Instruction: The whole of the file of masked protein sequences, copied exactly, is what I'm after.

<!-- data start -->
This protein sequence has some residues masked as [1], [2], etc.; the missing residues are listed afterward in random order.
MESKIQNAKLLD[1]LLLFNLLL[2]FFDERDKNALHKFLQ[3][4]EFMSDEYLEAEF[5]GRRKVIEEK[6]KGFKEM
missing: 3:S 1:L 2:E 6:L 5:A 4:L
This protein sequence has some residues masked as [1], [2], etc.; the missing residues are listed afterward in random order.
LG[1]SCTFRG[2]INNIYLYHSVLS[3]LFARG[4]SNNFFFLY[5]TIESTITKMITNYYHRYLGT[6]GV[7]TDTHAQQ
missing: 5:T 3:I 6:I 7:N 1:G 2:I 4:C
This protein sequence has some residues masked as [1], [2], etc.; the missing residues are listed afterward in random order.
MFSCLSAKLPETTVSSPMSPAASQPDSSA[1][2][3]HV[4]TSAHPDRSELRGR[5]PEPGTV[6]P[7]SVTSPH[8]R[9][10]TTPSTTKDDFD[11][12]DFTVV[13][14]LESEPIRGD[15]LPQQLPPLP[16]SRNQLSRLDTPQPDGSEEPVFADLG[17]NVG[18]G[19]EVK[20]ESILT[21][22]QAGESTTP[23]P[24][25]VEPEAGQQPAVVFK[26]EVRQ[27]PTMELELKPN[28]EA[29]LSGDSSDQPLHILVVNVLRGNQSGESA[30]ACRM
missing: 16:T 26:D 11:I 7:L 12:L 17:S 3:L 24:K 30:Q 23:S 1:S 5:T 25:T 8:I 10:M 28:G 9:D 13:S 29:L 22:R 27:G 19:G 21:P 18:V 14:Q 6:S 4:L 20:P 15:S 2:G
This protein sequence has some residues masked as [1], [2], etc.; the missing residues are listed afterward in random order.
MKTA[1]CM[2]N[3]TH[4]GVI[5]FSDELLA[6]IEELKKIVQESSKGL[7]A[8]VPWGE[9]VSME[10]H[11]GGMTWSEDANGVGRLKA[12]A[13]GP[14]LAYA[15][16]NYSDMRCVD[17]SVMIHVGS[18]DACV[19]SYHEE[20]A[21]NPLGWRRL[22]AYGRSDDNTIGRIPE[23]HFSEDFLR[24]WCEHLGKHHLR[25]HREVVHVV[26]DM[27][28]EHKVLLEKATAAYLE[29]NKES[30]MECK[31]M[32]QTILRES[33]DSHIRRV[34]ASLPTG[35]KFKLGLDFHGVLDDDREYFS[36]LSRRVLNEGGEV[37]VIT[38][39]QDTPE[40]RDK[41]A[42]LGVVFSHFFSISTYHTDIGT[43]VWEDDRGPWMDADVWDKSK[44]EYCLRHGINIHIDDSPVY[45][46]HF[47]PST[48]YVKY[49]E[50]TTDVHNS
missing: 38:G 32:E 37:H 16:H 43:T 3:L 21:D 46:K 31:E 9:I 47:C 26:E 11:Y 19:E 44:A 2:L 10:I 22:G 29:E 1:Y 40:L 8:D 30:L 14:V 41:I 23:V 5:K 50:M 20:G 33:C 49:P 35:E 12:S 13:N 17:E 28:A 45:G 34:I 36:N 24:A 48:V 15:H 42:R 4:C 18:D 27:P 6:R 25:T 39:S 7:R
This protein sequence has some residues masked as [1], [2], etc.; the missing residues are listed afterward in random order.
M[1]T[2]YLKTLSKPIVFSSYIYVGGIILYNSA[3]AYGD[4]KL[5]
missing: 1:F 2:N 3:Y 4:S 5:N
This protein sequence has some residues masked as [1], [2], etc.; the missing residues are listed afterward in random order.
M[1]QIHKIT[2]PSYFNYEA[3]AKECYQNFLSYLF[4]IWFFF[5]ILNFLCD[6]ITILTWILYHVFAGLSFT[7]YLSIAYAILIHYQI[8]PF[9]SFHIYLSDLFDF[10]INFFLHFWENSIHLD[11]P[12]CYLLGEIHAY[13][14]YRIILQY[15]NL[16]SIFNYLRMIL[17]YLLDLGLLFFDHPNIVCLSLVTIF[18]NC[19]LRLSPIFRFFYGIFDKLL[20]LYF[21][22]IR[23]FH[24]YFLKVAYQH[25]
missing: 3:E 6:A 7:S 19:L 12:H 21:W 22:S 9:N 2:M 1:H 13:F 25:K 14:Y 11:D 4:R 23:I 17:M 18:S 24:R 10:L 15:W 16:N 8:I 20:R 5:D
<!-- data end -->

This protein sequence has some residues masked as [1], [2], etc.; the missing residues are listed afterward in random order.
MESKIQNAKLLD[1]LLLFNLLL[2]FFDERDKNALHKFLQ[3][4]EFMSDEYLEAEF[5]GRRKVIEEK[6]KGFKEM
missing: 3:S 1:L 2:E 6:L 5:A 4:L
This protein sequence has some residues masked as [1], [2], etc.; the missing residues are listed afterward in random order.
LG[1]SCTFRG[2]INNIYLYHSVLS[3]LFARG[4]SNNFFFLY[5]TIESTITKMITNYYHRYLGT[6]GV[7]TDTHAQQ
missing: 5:T 3:I 6:I 7:N 1:G 2:I 4:C
This protein sequence has some residues masked as [1], [2], etc.; the missing residues are listed afterward in random order.
MFSCLSAKLPETTVSSPMSPAASQPDSSA[1][2][3]HV[4]TSAHPDRSELRGR[5]PEPGTV[6]P[7]SVTSPH[8]R[9][10]TTPSTTKDDFD[11][12]DFTVV[13][14]LESEPIRGD[15]LPQQLPPLP[16]SRNQLSRLDTPQPDGSEEPVFADLG[17]NVG[18]G[19]EVK[20]ESILT[21][22]QAGESTTP[23]P[24][25]VEPEAGQQPAVVFK[26]EVRQ[27]PTMELELKPN[28]EA[29]LSGDSSDQPLHILVVNVLRGNQSGESA[30]ACRM
missing: 16:T 26:D 11:I 7:L 12:L 17:S 3:L 24:K 30:Q 23:S 1:S 5:T 25:T 8:I 10:M 28:G 9:D 13:S 29:L 22:R 27:G 19:G 21:P 18:V 14:Q 6:S 4:L 20:P 15:S 2:G
This protein sequence has some residues masked as [1], [2], etc.; the missing residues are listed afterward in random order.
MKTA[1]CM[2]N[3]TH[4]GVI[5]FSDELLA[6]IEELKKIVQESSKGL[7]A[8]VPWGE[9]VSME[10]H[11]GGMTWSEDANGVGRLKA[12]A[13]GP[14]LAYA[15][16]NYSDMRCVD[17]SVMIHVGS[18]DACV[19]SYHEE[20]A[21]NPLGWRRL[22]AYGRSDDNTIGRIPE[23]HFSEDFLR[24]WCEHLGKHHLR[25]HREVVHVV[26]DM[27][28]EHKVLLEKATAAYLE[29]NKES[30]MECK[31]M[32]QTILRES[33]DSHIRRV[34]ASLPTG[35]KFKLGLDFHGVLDDDREYFS[36]LSRRVLNEGGEV[37]VIT[38][39]QDTPE[40]RDK[41]A[42]LGVVFSHFFSISTYHTDIGT[43]VWEDDRGPWMDADVWDKSK[44]EYCLRHGINIHIDDSPVY[45][46]HF[47]PST[48]YVKY[49]E[50]TTDVHNS
missing: 38:G 32:E 37:H 16:H 43:T 3:L 21:D 46:K 31:E 9:I 47:C 26:E 11:Y 19:E 44:A 2:L 10:I 22:G 29:E 1:Y 40:L 8:D 30:L 14:V 41:I 23:V 5:K 50:M 20:G 33:C 49:P 35:E 12:S 13:N 17:E 28:A 45:G 34:I 36:N 24:A 48:V 15:H 42:R 4:C 18:D 27:P 6:R 25:T 39:S 7:R
This protein sequence has some residues masked as [1], [2], etc.; the missing residues are listed afterward in random order.
M[1]T[2]YLKTLSKPIVFSSYIYVGGIILYNSA[3]AYGD[4]KL[5]
missing: 1:F 2:N 3:Y 4:S 5:N
This protein sequence has some residues masked as [1], [2], etc.; the missing residues are listed afterward in random order.
M[1]QIHKIT[2]PSYFNYEA[3]AKECYQNFLSYLF[4]IWFFF[5]ILNFLCD[6]ITILTWILYHVFAGLSFT[7]YLSIAYAILIHYQI[8]PF[9]SFHIYLSDLFDF[10]INFFLHFWENSIHLD[11]P[12]CYLLGEIHAY[13][14]YRIILQY[15]NL[16]SIFNYLRMIL[17]YLLDLGLLFFDHPNIVCLSLVTIF[18]NC[19]LRLSPIFRFFYGIFDKLL[20]LYF[21][22]IR[23]FH[24]YFLKVAYQH[25]
missing: 3:E 6:A 7:S 19:L 12:H 21:W 22:S 9:N 2:M 1:H 13:F 25:K 14:Y 11:D 4:R 23:I 17:M 18:S 24:R 10:L 15:W 16:N 8:I 20:R 5:D